God’s Word Is Alive! His Word should and does impact the lives of believers, His followers. Can you answer these questions in your own life? Tim Keller offers a group of “questions designed to wake up sleeping Christians.” His questions focus on three hallmarks of a growing relationship with God.

These questions would make good small group material or could also be used when mentoring someone one-on-one. They also serve as excellent fodder for self-reflection!

What evidence of God’s presence is there in your life?
How real has God been this week to your heart?
How clear and vivid is your assurance and certainty of God’s forgiveness and fatherly love. To what degree is that real to you right now?
Are you having any particular seasons of sweet delight in God? Do you really sense his presence in your life? Do you really sense him giving you his love?

What evidence is there of Scripture changing you?
Have you been finding Scripture to be alive and active?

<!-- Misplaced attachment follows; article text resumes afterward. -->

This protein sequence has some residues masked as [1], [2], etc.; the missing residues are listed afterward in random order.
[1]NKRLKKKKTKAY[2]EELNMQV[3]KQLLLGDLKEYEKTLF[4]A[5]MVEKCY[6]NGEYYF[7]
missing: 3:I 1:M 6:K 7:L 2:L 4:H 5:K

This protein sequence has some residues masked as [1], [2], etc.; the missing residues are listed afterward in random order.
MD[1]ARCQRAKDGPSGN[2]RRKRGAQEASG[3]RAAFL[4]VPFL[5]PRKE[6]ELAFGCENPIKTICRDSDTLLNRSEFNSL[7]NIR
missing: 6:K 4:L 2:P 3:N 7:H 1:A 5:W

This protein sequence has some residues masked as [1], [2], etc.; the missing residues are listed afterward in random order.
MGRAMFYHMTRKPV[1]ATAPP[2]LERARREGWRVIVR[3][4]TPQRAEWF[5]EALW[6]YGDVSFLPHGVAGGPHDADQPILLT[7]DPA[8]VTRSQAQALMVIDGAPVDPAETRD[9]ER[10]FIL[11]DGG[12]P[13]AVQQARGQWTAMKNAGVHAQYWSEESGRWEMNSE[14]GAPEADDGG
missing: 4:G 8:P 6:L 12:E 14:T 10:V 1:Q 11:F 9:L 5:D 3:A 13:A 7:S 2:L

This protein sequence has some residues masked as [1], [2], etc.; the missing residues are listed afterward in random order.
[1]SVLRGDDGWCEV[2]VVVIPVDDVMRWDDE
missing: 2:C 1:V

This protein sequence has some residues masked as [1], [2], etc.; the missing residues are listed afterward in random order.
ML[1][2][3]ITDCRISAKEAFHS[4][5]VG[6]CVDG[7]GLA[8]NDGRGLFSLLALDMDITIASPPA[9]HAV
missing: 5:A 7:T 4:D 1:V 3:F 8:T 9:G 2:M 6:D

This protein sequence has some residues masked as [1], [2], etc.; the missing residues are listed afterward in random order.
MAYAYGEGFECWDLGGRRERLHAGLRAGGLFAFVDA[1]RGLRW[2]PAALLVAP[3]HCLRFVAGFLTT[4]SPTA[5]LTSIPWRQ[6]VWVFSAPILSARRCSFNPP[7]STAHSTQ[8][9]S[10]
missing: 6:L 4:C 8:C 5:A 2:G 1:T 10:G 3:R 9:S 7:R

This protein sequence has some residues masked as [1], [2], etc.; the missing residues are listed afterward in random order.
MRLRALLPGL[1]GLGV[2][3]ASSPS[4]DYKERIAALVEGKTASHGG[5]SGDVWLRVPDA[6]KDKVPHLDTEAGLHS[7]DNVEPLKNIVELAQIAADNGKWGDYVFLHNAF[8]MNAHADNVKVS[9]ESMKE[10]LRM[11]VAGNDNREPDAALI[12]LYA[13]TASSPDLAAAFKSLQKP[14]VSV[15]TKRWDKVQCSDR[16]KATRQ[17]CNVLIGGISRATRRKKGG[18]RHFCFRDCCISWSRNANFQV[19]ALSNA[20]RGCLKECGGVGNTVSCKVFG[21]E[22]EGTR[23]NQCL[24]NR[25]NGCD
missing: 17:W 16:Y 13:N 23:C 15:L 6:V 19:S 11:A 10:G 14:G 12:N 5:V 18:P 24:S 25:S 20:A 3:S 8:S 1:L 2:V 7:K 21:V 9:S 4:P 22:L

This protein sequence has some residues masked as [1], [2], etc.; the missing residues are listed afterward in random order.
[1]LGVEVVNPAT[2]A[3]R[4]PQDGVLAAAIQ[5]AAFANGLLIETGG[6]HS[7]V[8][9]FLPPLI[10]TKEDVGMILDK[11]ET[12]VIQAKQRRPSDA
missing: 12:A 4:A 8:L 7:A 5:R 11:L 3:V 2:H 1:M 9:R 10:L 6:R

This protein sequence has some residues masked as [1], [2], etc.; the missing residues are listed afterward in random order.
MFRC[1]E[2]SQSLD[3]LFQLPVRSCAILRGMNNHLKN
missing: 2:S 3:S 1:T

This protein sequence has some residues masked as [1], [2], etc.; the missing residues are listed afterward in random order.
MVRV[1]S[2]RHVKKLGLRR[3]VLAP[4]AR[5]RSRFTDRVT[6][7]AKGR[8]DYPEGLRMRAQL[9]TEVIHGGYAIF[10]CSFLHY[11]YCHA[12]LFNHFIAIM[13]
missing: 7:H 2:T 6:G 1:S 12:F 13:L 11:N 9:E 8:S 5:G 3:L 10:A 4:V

Are you finding certain biblical promises extremely precious and encouraging? Which ones?
Are you finding God’s calling you or challenging you to something through the word, in what ways?

What evidence is there of a growing appreciation for God’s mercy in your life?
Are you finding God’s grace more glorious and moving now than you have in the past?
Are you conscious of a growing sense of the evil of your heart, and in response, a growing dependence on and grasp of the preciousness of the mercy of God?
How do you answer these questions? Seriously, Think About It!

Until next week, Love and prayers,

Pastor Rick Signature

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We Are Transformed By The Word.

ThePastorsPenWe live in a digital age, constantly propelled by new electronic devices. Technology changes so quickly that keeping up with the latest developments can be overwhelming at times. Before we’ve figured out one gadget, a new one takes its place. In fact, learning how to use all the current technical gear may leave us feeling intimidated and confused.

That’s the way many folks—even Christians—feel about the Bible. They own one but don’t understand how to use or interpret it.

Finding it big and confusing. they don’t know where to begin reading or how doing so will affect their troubles. if at all. The result is that such people simply don’t bother with Scripture. It just doesn’t seem worth the effort.